Statistical analysis

Data were managed using Excel and IBM SPSS Statistics (Version (171), IBM Corporation 2023, Armonk, New York, USA) programs. Continuous variables were presented as mean (standard deviation, SD) or median (interquartile range). Categorical variables were expressed as frequencies and percentages. Inferential statistics using paired-Samples t-test for variables pre- and postprocedure or one-way ANOVA were performed for repeated echocardiographic continuous measurements over three- or four-time points at baseline (i.e., preprocedure) and follow-up periods (i.e., postprocedure and longer follow-up). The priori alpha level was set at 0.05.

   Results Top

Patients baseline characteristics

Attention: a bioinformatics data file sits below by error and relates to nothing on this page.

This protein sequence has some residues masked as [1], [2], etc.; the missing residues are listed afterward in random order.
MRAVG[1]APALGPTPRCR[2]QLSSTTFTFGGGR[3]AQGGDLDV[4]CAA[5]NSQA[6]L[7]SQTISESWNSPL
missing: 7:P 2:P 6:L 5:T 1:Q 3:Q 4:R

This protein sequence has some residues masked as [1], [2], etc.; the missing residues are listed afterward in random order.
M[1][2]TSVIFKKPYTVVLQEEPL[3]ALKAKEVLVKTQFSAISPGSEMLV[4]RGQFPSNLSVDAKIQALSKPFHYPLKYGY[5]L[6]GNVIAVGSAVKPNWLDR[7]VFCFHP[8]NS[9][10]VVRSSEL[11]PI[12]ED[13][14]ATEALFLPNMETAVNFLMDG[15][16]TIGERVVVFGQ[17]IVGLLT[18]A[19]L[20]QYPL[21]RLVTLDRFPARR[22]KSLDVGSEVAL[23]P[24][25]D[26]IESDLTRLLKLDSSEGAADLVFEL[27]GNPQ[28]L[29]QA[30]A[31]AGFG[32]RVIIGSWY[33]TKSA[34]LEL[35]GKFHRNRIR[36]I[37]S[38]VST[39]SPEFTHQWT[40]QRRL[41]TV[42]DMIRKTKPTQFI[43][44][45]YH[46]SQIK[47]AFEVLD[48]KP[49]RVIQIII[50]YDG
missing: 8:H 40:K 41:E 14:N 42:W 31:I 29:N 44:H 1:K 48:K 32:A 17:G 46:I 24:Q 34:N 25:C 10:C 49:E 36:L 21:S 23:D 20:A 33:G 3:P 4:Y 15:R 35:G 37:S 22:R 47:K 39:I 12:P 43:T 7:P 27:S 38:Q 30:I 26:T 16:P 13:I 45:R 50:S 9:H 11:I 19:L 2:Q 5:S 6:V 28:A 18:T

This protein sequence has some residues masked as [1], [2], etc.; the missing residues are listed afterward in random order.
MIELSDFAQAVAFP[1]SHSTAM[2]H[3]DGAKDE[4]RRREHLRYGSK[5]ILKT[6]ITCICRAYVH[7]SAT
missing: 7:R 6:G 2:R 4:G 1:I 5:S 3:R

Twenty-five patients underwent TMVr procedure during the study period with a mean age of 60 ± 14.5 years. Of them, 16 (64%) patients were males with a mean Society of Thoracic Surgery risk score of 1.50 (0.03–2.74) and 2.32 (0.03–4.30) for mitral valve surgical repair or replacement, respectively. More than half of the patients were hypertensive and diabetics (56%). The majority of the patients (80%) had cardiomyopathy and was on guideline-directed medical therapy. Patient baseline characteristics are displayed in [Table 1]. Within 2 weeks of hospital admission, 76% of patients were in New York Heart Association (NYHA) class III or IV. Functional MR accounted for 76% of MR etiology, with 47% of an ischemic phenotype. Almost all the patients (96%) had severe MR grades (i.e., MR 4+) [Table 2]. Preprocedural echocardiographic parameters are shown in [Table 3].
Table 1: Patient baseline characteristics

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Table 2: Patient characteristics at hospital admission

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Table 3: Echocardiographic characteristics and parameters

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Procedure characteristics and outcomes